The treasury also referred to regulations created in Switzerland, which is also considered a crypto-friendly country.
Micky has already reported on comments made by Australia’s Prime Minister Scott Morrison, who says he “believes” in the disruptive power of blockchain.
Mr Morrison, who won a Liberal party ballot in August 2018 to secure the leadership, told reporters that we’re seeing the “biggest change in our payment rail system … for decades and decades.”
“Distributed ledger technologies and Blockchain, working in the financial sector, that’s going to open up massive opportunities,” Mr Morrison said.
The Prime Minister has also thrown his support behind a major blochckain precinct in Adelaide, South Australia.
The ‘blockchain hive’ is planned as part of a massive technology and innovation hub being built on the site of an old hospital in Adelaide’s CBD, and is also supported by the South Australian Premier Steven Marshall.
Mr Marshall has also been linked to blockchain groups and projects (although at least one link was dubious) and in February 2019 tweeted that “blockchain is an emerging technology that is transforming the way businesses work around the world.”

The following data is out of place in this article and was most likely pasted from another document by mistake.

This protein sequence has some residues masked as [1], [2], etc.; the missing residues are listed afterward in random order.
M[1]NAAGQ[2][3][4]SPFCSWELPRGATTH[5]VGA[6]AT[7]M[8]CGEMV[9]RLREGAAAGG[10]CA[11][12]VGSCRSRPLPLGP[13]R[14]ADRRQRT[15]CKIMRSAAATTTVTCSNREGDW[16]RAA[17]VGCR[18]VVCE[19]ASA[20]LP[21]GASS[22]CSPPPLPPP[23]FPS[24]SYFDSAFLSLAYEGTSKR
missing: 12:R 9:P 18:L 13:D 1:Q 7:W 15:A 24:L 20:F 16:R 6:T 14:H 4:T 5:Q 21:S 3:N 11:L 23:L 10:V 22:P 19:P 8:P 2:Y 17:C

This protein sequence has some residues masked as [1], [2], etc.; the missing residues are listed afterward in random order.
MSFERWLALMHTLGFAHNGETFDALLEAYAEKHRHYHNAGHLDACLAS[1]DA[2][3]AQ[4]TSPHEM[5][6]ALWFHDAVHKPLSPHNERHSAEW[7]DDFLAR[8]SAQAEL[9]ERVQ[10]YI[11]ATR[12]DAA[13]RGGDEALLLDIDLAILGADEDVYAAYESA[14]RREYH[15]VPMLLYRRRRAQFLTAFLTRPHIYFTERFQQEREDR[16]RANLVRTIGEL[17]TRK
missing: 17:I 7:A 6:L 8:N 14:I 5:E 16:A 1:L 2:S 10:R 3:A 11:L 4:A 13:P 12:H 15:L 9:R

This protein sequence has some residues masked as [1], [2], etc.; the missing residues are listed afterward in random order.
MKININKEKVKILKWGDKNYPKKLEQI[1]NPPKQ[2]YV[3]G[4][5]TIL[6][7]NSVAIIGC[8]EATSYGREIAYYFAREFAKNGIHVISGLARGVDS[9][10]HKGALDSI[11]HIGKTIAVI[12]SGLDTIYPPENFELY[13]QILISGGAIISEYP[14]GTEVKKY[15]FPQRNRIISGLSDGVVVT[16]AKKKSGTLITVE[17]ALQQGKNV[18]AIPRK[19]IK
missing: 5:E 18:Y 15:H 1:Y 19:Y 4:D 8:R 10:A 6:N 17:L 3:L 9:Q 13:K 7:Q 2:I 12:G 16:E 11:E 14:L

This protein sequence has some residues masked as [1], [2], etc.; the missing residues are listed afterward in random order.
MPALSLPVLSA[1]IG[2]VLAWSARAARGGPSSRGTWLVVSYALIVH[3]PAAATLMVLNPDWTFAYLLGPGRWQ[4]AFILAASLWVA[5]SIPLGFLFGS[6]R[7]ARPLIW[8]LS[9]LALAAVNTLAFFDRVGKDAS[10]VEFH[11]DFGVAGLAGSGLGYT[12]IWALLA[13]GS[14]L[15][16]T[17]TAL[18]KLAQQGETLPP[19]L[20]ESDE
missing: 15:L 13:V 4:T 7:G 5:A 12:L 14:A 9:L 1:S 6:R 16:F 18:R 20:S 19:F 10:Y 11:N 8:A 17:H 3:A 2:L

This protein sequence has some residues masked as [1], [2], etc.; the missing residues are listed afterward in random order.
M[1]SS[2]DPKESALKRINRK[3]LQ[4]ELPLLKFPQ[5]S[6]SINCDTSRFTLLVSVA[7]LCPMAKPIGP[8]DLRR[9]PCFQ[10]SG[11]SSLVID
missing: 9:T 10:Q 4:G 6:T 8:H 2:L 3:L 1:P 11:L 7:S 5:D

Blockchain is an emerging technology that is transforming the way businesses work around the world. We're helping South Australians develop their ideas through #BlockchainChallengeSA. To go in the running to share in $100,000 apply by midnight tonight at https://t.co/Kex53QZt7d pic.twitter.com/Wq9WPCFsGW
— Steven Marshall, MP (@marshall_steven) February 4, 2019
Following the release of its issues paper, the Australian Government’s Treasury department has now opened a consultation period for Initial Coin Offerings.
This means general public has a chance to respond to comment on any potential future policies.
Blockchain Australia, a leading industry group, is calling on industry participants to have their voices heard. M
Closing date for submissions is 28 February 2019. Submissions can be sent to [email protected]